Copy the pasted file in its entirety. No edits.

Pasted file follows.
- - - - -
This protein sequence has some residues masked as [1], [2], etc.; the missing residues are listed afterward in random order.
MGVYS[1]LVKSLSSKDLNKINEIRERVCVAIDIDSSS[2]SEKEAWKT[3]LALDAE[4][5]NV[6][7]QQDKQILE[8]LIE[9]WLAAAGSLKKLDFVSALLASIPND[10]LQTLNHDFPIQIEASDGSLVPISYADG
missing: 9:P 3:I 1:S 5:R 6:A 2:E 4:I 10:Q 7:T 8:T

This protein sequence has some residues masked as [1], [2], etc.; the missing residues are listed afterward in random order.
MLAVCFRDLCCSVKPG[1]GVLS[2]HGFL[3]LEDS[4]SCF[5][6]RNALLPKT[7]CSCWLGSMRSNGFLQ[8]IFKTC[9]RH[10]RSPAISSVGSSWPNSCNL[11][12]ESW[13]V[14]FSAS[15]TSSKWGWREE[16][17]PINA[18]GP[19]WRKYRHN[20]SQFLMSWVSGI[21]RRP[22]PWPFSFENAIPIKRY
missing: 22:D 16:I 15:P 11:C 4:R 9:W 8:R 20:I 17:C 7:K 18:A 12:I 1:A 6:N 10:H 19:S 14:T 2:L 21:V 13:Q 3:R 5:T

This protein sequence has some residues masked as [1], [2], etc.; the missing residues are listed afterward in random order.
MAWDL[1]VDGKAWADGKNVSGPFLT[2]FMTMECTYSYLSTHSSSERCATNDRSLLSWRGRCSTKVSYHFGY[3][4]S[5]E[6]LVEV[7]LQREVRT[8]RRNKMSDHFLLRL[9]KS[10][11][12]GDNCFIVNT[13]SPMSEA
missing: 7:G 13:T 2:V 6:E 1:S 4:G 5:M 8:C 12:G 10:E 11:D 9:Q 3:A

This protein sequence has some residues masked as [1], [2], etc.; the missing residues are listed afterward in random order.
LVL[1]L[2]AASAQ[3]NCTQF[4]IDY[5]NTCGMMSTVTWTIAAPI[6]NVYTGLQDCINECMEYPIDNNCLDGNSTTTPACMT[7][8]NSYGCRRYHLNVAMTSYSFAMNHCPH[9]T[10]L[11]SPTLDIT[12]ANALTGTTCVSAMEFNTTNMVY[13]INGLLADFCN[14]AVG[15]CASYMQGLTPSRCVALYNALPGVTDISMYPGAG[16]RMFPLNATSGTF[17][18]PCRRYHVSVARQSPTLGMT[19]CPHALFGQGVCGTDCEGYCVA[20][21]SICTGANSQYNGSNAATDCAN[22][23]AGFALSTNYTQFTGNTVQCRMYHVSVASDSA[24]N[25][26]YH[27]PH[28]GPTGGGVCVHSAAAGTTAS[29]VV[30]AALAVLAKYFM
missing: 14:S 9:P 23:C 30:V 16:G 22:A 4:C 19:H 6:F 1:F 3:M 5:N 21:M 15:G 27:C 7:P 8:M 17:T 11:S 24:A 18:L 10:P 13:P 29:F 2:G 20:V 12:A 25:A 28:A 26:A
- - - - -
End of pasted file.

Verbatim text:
This protein sequence has some residues masked as [1], [2], etc.; the missing residues are listed afterward in random order.
MGVYS[1]LVKSLSSKDLNKINEIRERVCVAIDIDSSS[2]SEKEAWKT[3]LALDAE[4][5]NV[6][7]QQDKQILE[8]LIE[9]WLAAAGSLKKLDFVSALLASIPND[10]LQTLNHDFPIQIEASDGSLVPISYADG
missing: 9:P 3:I 1:S 5:R 6:A 2:E 4:I 10:Q 7:T 8:T

This protein sequence has some residues masked as [1], [2], etc.; the missing residues are listed afterward in random order.
MLAVCFRDLCCSVKPG[1]GVLS[2]HGFL[3]LEDS[4]SCF[5][6]RNALLPKT[7]CSCWLGSMRSNGFLQ[8]IFKTC[9]RH[10]RSPAISSVGSSWPNSCNL[11][12]ESW[13]V[14]FSAS[15]TSSKWGWREE[16][17]PINA[18]GP[19]WRKYRHN[20]SQFLMSWVSGI[21]RRP[22]PWPFSFENAIPIKRY
missing: 22:D 16:I 15:P 11:C 4:R 9:W 8:R 20:I 17:C 7:K 18:A 12:I 1:A 6:N 10:H 19:S 14:T 2:L 21:V 13:Q 3:R 5:T

This protein sequence has some residues masked as [1], [2], etc.; the missing residues are listed afterward in random order.
MAWDL[1]VDGKAWADGKNVSGPFLT[2]FMTMECTYSYLSTHSSSERCATNDRSLLSWRGRCSTKVSYHFGY[3][4]S[5]E[6]LVEV[7]LQREVRT[8]RRNKMSDHFLLRL[9]KS[10][11][12]GDNCFIVNT[13]SPMSEA
missing: 7:G 13:T 2:V 6:E 1:S 4:G 5:M 8:C 12:G 10:E 11:D 9:Q 3:A

This protein sequence has some residues masked as [1], [2], etc.; the missing residues are listed afterward in random order.
LVL[1]L[2]AASAQ[3]NCTQF[4]IDY[5]NTCGMMSTVTWTIAAPI[6]NVYTGLQDCINECMEYPIDNNCLDGNSTTTPACMT[7][8]NSYGCRRYHLNVAMTSYSFAMNHCPH[9]T[10]L[11]SPTLDIT[12]ANALTGTTCVSAMEFNTTNMVY[13]INGLLADFCN[14]AVG[15]CASYMQGLTPSRCVALYNALPGVTDISMYPGAG[16]RMFPLNATSGTF[17][18]PCRRYHVSVARQSPTLGMT[19]CPHALFGQGVCGTDCEGYCVA[20][21]SICTGANSQYNGSNAATDCAN[22][23]AGFALSTNYTQFTGNTVQCRMYHVSVASDSA[24]N[25][26]YH[27]PH[28]GPTGGGVCVHSAAAGTTAS[29]VV[30]AALAVLAKYFM
missing: 14:S 9:P 23:C 30:V 16:G 22:A 4:C 19:H 6:F 1:F 3:M 5:N 21:M 15:G 27:C 7:P 8:M 17:T 11:S 24:A 18:L 10:P 13:P 29:F 2:G 20:V 12:A 25:A 28:A 26:A